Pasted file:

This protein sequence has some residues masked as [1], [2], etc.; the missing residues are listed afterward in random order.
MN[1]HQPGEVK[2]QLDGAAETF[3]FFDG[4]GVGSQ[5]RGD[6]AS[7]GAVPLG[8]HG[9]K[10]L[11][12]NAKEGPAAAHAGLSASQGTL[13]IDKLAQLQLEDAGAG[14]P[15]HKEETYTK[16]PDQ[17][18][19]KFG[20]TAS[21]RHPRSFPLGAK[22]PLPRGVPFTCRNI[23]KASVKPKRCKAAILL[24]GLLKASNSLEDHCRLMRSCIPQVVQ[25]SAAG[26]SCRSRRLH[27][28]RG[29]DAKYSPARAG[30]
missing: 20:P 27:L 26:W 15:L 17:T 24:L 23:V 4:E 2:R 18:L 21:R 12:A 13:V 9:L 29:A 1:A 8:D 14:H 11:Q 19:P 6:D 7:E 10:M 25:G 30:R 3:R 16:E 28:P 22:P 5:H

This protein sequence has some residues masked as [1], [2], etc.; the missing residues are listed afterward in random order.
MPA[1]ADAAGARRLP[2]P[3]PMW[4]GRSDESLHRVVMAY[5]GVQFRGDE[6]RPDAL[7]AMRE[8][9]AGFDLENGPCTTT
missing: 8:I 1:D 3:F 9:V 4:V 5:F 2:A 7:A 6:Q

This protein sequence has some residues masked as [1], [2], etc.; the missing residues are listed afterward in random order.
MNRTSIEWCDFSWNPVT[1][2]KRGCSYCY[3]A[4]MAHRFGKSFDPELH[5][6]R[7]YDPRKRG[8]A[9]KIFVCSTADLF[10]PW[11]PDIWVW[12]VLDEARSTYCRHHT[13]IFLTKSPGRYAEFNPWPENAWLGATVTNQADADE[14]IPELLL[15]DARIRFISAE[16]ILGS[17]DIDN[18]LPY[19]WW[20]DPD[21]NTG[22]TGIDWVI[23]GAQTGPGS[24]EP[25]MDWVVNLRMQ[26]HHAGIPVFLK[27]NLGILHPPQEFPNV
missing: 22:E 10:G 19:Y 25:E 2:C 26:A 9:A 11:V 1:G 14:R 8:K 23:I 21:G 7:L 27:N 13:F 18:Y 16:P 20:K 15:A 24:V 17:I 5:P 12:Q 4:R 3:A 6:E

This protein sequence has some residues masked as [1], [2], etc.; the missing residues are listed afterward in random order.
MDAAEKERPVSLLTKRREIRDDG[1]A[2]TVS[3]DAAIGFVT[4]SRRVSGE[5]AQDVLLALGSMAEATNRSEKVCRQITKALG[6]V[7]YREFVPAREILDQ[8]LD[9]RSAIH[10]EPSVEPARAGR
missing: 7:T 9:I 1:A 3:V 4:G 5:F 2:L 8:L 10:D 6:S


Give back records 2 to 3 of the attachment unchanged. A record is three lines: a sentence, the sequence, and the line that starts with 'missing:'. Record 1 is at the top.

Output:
This protein sequence has some residues masked as [1], [2], etc.; the missing residues are listed afterward in random order.
MPA[1]ADAAGARRLP[2]P[3]PMW[4]GRSDESLHRVVMAY[5]GVQFRGDE[6]RPDAL[7]AMRE[8][9]AGFDLENGPCTTT
missing: 8:I 1:D 3:F 9:V 4:V 5:F 2:A 7:A 6:Q

This protein sequence has some residues masked as [1], [2], etc.; the missing residues are listed afterward in random order.
MNRTSIEWCDFSWNPVT[1][2]KRGCSYCY[3]A[4]MAHRFGKSFDPELH[5][6]R[7]YDPRKRG[8]A[9]KIFVCSTADLF[10]PW[11]PDIWVW[12]VLDEARSTYCRHHT[13]IFLTKSPGRYAEFNPWPENAWLGATVTNQADADE[14]IPELLL[15]DARIRFISAE[16]ILGS[17]DIDN[18]LPY[19]WW[20]DPD[21]NTG[22]TGIDWVI[23]GAQTGPGS[24]EP[25]MDWVVNLRMQ[26]HHAGIPVFLK[27]NLGILHPPQEFPNV
missing: 22:E 10:G 19:Y 25:E 2:C 26:A 9:A 11:V 1:G 14:R 8:K 23:I 21:G 7:L 27:N 13:F 18:Y 16:P 20:K 15:A 24:V 17:I 5:P 12:Q 4:R 3:A 6:E